1987 - Volume #11, Issue #5, Page #07[ Sample Stories From This Issue | List of All Stories In This Issue | Print this story | Read this issue]
Disc Brake Retractor"It forces disc brake pads to retract from the rotor," says Leon Boeck, Easton, Minn., about his made-it-myself disc brake retractor for cars, trucks, motorhomes and farm equipment.
Boeck says the problem is that after the brakes are applied, and the pads press against the rotor to stop the vehicle, the only force that retracts the pads is the tendency of the piston seal to return to its original position. "In most cases, especially with vehicles that are not driven regularly, this force is not enough. The result is that unretracted pads drag on the rotor causing excessive pad, disc and tire wear, early wheel bearing failure, reduced fuel mileage, front wheel shimmy, and steering instability. Front wheel brake drag is particularly dangerous on icy roads. Some combines, and other self-propelled farm equipment, also have problems because they're only in use for part of the year and the brakes stiffen up."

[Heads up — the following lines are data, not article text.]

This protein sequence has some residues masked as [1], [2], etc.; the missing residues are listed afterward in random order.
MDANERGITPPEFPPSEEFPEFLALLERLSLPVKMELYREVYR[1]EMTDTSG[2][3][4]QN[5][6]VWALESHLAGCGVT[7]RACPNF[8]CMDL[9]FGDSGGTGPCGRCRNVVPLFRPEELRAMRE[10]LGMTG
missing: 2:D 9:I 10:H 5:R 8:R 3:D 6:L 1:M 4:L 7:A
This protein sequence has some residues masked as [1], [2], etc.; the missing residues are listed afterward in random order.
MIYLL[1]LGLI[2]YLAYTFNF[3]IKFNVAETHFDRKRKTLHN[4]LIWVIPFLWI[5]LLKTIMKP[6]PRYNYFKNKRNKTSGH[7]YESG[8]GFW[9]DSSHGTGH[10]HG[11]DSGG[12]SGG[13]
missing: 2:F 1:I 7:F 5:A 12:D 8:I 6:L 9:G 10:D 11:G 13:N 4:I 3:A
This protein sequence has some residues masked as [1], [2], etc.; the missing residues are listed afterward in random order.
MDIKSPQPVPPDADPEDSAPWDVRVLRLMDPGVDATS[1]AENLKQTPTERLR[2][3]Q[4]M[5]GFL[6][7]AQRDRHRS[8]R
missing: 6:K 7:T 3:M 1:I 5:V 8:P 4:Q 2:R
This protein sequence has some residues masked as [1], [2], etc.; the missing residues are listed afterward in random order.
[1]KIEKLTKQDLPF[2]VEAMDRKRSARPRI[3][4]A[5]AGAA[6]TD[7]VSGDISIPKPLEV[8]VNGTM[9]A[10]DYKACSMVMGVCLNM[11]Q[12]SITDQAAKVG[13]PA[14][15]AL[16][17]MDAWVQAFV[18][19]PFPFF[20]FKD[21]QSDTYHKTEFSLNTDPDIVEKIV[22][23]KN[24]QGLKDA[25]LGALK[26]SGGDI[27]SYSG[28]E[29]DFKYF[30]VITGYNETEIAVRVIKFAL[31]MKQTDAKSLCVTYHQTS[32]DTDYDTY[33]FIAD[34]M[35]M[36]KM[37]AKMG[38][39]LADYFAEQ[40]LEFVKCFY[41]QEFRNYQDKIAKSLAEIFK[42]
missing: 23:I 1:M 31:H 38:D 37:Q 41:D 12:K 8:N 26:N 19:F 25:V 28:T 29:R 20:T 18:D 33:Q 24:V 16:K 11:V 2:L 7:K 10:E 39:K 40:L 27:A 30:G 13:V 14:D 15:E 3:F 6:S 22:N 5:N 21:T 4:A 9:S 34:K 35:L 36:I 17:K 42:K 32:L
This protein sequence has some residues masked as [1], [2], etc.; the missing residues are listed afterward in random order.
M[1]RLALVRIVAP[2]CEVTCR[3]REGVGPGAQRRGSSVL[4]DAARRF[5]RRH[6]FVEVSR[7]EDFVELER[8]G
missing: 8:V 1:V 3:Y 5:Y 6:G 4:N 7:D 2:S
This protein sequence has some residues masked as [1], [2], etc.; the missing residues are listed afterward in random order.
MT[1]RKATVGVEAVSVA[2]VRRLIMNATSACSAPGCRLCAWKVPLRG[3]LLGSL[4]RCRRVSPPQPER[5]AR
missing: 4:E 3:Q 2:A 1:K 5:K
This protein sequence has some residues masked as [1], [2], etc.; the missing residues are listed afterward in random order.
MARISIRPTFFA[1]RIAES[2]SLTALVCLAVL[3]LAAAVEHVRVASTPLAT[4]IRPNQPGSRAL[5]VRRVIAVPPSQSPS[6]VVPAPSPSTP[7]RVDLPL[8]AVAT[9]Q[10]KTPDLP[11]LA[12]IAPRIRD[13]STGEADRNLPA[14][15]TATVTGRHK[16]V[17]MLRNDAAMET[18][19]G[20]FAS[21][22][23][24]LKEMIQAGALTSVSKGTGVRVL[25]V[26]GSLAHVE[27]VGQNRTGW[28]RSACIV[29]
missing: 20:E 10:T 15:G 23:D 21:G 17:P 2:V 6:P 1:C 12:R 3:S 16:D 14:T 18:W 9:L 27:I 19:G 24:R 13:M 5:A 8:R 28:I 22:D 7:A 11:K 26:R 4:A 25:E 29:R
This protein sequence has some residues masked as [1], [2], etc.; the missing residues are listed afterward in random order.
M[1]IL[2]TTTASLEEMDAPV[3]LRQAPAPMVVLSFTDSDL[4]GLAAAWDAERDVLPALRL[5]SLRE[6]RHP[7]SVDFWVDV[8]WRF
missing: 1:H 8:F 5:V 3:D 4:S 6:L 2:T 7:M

The retractor designed by Boeck provides direct mechanical means to retract the pads. It consists of a U-shaped metal bracket that fits over the back side of the brake piston housing. Holes are drilled and tapped in the back side of the inside brake pad, and the rods threaded into the holes and springs fitted over the rods. When the brake is applied, it compresses the springs against the brake housing. When the brake is released, the springs pull the pad back away from the rotor.
Boeck says the retractor will work on any disc brakes. He bought all the parts to make a set of retractors for less than $5.00. He's looking for a manufacturer.
Contact: FARM SHOW Followup, Leon Boeck, Rt. 1, Box 138, Easton, Minn. 56025 (ph 507 787-2565).
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